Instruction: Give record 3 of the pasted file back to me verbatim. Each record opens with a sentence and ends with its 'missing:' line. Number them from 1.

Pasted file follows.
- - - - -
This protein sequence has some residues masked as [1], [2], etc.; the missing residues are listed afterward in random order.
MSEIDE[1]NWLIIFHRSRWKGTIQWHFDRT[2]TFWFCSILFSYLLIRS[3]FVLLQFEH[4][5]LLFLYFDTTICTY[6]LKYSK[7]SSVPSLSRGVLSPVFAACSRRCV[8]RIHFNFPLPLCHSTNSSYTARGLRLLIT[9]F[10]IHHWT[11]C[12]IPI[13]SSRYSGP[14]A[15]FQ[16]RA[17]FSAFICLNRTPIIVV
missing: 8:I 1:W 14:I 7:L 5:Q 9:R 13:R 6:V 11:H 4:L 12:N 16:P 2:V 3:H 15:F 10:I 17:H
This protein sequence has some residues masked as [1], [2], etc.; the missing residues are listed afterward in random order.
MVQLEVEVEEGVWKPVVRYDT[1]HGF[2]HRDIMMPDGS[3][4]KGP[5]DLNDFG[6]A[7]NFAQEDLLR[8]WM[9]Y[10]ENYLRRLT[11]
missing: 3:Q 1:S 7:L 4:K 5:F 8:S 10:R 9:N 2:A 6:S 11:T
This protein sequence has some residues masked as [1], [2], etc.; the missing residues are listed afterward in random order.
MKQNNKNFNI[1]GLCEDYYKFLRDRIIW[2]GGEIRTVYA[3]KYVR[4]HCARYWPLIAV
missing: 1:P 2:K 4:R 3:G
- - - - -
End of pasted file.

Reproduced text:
This protein sequence has some residues masked as [1], [2], etc.; the missing residues are listed afterward in random order.
MKQNNKNFNI[1]GLCEDYYKFLRDRIIW[2]GGEIRTVYA[3]KYVR[4]HCARYWPLIAV
missing: 1:P 2:K 4:R 3:G